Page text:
Stakeholders in the oil and gas industry on Tuesday said the success of economic diversification policy of the Federal Government depends on the success of oil and gas sector.
They made the assertions at the ongoing international conference organised by the Society of Petroleum Engineers (SPE) in Lagos.
The panelists, comprising industry experts, said government should prioritise oil and gas sector policy that would drive investment as it pursued its diversification.
Setting the tone for discussants, a former Minister of State for Petroleum Resources, Mr Odein Ajumogobia, in a keynote address, said that there was an increasing oil and gas consumption threat to Nigeria.
Ajumogobia said that the threat required pragmatic action on part of the government to reverse lack of development in the upstream sector due to lack of clarity in policy.
He said that Nigeria might go the way of Indonesia, which was a net exporter turned net importer of crude oil.
“Our long honeymoon is over. If we continue the way we are going, Nigeria might become a net importer of petroleum products.
“With its population growing at 3.6 per cent per year, if nothing is done about reserves replacement and production, we will soon go the way of Indonesia,” Ajumogobia said.
Contributing, Prof. Wunmi Iledara of Petroleum Economics and Policy Research, University of Port Harcourt, said: “If we have to diversify, the educational system needs attention.
“If the educational system collapses, there is no hope for diversification. We need human capacity to develop the oil and gas assets that Nigeria is endowed with.’’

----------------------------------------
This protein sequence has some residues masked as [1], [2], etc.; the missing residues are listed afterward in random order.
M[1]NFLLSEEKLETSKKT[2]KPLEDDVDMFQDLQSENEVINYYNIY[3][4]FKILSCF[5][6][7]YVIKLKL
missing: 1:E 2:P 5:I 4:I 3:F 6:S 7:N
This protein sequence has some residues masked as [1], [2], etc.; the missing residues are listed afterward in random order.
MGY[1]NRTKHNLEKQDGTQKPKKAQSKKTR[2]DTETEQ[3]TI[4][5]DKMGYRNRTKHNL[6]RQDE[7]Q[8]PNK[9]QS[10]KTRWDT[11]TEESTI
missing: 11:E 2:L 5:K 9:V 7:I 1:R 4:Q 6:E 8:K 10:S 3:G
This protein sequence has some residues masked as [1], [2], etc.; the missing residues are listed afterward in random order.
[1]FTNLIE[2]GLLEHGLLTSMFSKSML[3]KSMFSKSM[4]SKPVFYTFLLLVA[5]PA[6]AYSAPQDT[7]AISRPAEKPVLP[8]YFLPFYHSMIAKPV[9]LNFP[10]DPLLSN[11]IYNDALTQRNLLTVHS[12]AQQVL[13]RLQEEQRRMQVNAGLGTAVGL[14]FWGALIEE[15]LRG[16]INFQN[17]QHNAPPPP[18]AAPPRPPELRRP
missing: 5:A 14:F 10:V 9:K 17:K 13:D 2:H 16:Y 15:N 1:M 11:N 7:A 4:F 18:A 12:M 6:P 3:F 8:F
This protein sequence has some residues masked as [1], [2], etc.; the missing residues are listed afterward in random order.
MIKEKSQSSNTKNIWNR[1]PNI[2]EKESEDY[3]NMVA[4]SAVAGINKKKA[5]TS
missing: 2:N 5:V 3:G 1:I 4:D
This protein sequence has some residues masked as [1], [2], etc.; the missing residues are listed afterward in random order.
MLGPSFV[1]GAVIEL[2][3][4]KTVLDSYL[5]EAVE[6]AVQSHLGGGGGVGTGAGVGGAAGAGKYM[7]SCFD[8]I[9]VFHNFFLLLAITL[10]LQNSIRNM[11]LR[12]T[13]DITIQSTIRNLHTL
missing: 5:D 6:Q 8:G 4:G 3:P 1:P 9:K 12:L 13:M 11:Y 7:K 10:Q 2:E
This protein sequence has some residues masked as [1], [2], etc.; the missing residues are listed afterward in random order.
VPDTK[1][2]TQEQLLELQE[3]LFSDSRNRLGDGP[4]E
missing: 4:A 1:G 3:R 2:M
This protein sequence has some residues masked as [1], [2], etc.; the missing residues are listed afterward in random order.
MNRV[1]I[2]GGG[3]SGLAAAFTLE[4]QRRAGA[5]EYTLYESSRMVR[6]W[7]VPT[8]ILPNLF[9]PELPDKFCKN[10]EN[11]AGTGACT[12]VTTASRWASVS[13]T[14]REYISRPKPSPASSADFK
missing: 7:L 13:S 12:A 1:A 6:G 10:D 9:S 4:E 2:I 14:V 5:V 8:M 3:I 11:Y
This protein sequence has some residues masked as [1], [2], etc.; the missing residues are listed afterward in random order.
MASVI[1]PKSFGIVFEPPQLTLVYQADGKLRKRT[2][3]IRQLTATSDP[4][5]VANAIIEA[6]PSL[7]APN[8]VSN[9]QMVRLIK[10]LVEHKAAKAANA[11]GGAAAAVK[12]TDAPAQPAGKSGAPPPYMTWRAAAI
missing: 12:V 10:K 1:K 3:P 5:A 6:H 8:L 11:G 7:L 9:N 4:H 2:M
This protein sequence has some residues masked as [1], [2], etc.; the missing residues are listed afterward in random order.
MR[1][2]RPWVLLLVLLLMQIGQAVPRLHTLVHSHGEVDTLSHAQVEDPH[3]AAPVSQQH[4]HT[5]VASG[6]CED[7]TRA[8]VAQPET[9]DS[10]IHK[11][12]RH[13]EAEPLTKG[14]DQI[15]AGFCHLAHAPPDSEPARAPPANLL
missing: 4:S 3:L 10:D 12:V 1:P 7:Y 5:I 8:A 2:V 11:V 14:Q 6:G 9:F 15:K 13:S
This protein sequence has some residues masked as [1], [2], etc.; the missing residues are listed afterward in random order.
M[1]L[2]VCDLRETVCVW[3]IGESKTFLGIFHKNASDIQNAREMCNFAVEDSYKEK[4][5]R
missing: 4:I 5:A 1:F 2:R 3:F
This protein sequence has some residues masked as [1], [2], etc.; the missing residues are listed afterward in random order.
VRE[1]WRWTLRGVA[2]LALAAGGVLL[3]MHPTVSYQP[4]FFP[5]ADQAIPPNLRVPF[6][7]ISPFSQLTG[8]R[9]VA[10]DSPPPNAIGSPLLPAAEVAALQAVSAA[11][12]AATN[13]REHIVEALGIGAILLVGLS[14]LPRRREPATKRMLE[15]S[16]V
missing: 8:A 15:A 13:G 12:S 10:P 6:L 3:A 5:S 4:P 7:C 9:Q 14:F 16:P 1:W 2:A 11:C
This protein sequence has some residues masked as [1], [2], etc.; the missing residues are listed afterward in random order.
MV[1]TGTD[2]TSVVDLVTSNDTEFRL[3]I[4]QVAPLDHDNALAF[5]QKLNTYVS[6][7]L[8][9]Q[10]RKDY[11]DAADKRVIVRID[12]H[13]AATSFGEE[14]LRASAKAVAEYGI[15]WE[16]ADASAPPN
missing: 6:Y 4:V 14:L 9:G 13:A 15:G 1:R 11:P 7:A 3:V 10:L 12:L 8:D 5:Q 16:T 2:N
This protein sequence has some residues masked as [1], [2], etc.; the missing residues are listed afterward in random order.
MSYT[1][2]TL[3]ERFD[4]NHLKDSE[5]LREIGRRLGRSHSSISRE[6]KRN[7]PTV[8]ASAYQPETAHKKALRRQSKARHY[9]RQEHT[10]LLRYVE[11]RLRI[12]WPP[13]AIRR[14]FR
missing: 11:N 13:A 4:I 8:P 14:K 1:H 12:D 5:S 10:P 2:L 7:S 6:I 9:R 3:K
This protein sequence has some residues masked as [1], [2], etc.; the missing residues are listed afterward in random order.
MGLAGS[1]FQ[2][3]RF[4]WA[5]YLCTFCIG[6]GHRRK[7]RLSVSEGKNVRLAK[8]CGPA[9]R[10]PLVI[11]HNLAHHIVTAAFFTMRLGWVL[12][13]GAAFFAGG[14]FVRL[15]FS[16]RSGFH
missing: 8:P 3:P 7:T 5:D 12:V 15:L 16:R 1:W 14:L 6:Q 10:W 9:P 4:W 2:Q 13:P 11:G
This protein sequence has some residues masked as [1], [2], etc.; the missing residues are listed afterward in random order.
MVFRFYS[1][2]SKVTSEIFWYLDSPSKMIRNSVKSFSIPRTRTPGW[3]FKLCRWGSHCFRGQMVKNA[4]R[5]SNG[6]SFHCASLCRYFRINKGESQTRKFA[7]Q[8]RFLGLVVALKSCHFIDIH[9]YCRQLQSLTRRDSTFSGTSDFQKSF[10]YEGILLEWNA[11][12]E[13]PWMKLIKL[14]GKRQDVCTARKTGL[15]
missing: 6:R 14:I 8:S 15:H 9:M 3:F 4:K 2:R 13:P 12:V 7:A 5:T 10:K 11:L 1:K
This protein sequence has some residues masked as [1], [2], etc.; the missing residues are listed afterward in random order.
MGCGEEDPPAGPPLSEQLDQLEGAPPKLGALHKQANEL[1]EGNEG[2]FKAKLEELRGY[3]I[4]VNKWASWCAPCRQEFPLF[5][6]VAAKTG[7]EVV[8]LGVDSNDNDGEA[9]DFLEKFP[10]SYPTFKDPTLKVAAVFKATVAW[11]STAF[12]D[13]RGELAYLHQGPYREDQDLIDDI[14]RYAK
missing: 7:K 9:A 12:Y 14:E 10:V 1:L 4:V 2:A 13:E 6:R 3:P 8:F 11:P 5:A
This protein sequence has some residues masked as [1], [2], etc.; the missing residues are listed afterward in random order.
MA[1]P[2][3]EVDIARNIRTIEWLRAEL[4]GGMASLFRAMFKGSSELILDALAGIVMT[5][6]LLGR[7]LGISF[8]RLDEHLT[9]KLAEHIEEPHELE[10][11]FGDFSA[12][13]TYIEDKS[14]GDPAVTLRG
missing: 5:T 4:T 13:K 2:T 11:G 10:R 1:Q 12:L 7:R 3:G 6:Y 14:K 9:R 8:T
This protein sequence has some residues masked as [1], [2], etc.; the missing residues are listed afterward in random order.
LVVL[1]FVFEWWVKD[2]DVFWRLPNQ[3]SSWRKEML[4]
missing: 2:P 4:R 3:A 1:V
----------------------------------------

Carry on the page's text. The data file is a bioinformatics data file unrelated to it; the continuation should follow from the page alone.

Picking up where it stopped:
Also, Mr Ademola Adeyemi-Bero, the Chief Executive Officer, First Exploration and Production Development Company Ltd., said that Nigeria could easily diversify into agriculture.
Adeyemi-Bero said: “This because of its multiple value chain developments and the fact that these developments will rob-off on other sectors of the economy.
“Other areas are the service sector, manufacturing, unlocking the infrastructure, which will have huge impact on employment and boost household spending.’’
In his remarks, Mr Austin Avuru, the Managing Director, Seplat Petroleum Development Plc, said to move from a rental economy to one that was more productive, Nigeria needed disciplined leadership.
“You must invest; put money aside for the rainy day. Nigeria and Norway started out at the same production capacity of 2.4 million barrels, decades ago.
“But, Norway today has a sovereign wealth fund of one trillion dollars and Nigeria struggled to save 1.5 billion dollars,” he said.
Contributing, Mr Andrew Nevin, the Advisory Partner and Chief Economist Pricewater House Coopers (PwC), said that Nigeria needed to develop its real estate sector with a growing population.
Nevin said, “the sector attract 125 billion dollars in domestic investment and 60 billion dollars in foreign investment annually.’’
Ms Amy Jadesimi, the Managing Director, LADOL, said: “We should get the local private to work in Nigeria as government still constitutes 99 per cent of the capital market in Nigeria.
“We need a level playing field; we need simple practical solutions; despite all the challenges, Nigeria is one of the most valuable markets in the world.”